Sen. Jason Ellsworth, R-Hamilton, started this morning’s COVID-19 panel at the Capitol by signaling limited willingness to entertain changes to the legislative health guidelines currently in place, regardless of yesterday’s announcement that at least one lawmaker has recently tested positive for the coronavirus.
“We all have important work to get done and we don’t need to spend any time on what’s already been accepted or rejected by members of the Legislature,” said Ellsworth, who is chairing the panel. “Rehashing of items that have already been decided, personal attacks and politicization are not what we’re here to do.”
Panel members then went over a working document outlining COVID-19 mitigation measures that have been discussed — mask use and temperatures checks, for example — as well as guidelines for remote participation and contact tracing within the Capitol.
Legislative minority leaders Rep. Kim Abbott, D-Helena, and Sen. Jill Cohenour, D-East Helena, took issue with face masks being described in the working document as “highly recommended” and temperature checks as “highly encouraged,” and called for stronger, less ambiguous terminology.
The panel’s two Democratic legislators also said clearer guidance needs to be adopted guiding what happens if a lawmaker tests positive for COVID-19, both in terms of how they’re expected to continue participating in the session, and if and how that test result will be shared with colleagues.
Referencing the positive test announced yesterday for Rep. David Bedey, R-Hamilton, and a phone call she received Thursday night informing her of that fact, Cohenour said, “I would never in a million years say we had a plan in place.” She added that people who have been around Bedey should be tested in the next five to seven days in accordance with CDC guidelines.
“We definitely need to get that surveillance testing going right now,” she added. She later referred to the Capitol building as a “petri dish” where illnesses tend to make the rounds throughout the biennial 90-day sessions.
One noteworthy development for people concerned about COVID-19 transmission in Capitol hallways is the addition of a contact tracer whose efforts will be dedicated to the Legislature. Legislative Services Executive Director Susan Fox said a person has already been tapped for the job, and that the hire is expected to be official soon. The contact tracing process will involve coordination with both Lewis and Clark County health officials and the state Department of Public Health and Human Services, as legislators are generally expected to travel between Helena and their home districts throughout the session. The panel is expected to add further detail to contact tracing protocols when it meets next week.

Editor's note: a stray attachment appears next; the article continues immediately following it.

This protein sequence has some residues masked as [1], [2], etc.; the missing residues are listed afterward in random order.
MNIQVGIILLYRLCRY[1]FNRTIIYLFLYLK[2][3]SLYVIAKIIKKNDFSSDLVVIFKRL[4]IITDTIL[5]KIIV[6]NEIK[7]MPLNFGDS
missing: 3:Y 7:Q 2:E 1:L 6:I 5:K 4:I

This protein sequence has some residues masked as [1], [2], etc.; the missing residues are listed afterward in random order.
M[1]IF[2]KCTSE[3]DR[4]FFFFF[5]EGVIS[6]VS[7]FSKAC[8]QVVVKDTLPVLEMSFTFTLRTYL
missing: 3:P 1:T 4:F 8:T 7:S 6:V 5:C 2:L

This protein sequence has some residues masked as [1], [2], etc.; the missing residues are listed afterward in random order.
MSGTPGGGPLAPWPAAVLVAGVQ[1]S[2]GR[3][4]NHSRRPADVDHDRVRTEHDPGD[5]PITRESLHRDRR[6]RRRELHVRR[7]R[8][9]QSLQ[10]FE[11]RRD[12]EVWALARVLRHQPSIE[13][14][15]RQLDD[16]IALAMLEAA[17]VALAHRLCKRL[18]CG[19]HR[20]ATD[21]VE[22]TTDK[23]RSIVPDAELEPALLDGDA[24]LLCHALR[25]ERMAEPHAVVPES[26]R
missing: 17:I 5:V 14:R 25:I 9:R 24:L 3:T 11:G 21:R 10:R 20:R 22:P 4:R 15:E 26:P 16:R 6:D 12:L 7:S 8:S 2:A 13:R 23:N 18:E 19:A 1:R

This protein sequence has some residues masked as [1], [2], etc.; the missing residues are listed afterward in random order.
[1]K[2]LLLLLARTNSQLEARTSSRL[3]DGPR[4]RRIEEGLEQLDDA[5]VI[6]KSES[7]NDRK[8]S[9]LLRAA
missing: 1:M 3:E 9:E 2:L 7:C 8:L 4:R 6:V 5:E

Abbott said the names of legislators testing positive for COVID-19 should be made available to the whole legislative body. Ellsworth cited HIPAA (Health Insurance Portability and Accountability Act) laws as a potential obstacle, and said public announcement of positive cases is a question for legal counsel to evaluate.
Rep. Sue Vinton, R-Billings, weighed in, saying, “While I commend Rep. Bedey for the way he handled the situation, I think it’s a very personal decision to be made.” Bedey authorized the announcement of his test result.
More than 20 members of the public testified — all of them over Zoom, where audio was available but live video was not — asking the Legislature to adopt more stringent COVID-19 guidelines. They called for responses ranging from mandatory mask use and social distancing in the Capitol building to a delayed or fully remote session. All legislators have the option to participate remotely, but many are opting to appear in person.
People offering testimony included a teacher in Shepherd, a Bozeman-based business owner, and a former chair of cardiology at Billings Clinic.
“Sixty percent of people not using social distancing [and] masking will undermine all of the efforts of the people who are,” said Terry Dennis, a Billings-based internal medicine physician. “Prevention clearly works, which seems obvious, but it must be multilayered and widely used.”
There was no testimony from the public advocating a loosening of either general public health measures, or those already in place at the 67th Legislature.
On party lines, the panel passed a motion to approve all items outlined in their working document, with the exception of the contact tracing item.
The panel is slated to meet again Tuesday, Jan. 12.
Two years after passing a program designed to increase the number of affordable apartments available in Montana communities by letting housing developers use the state’s coal trust fund as a bank for low-interest loans, Montana lawmakers are considering doubling the funding available for the program.
Sen. Cary Smith, R-Billings, introduced Senate Bill 101 to members of the Senate Business, Labor and Economic Affairs Committee, stating that the legislation would help strengthen relationships between health care providers and their patients and give Montanans access to another option for affordable health care.
The incoming governor’s picks include longtime Montana figures and hires with experience in other states.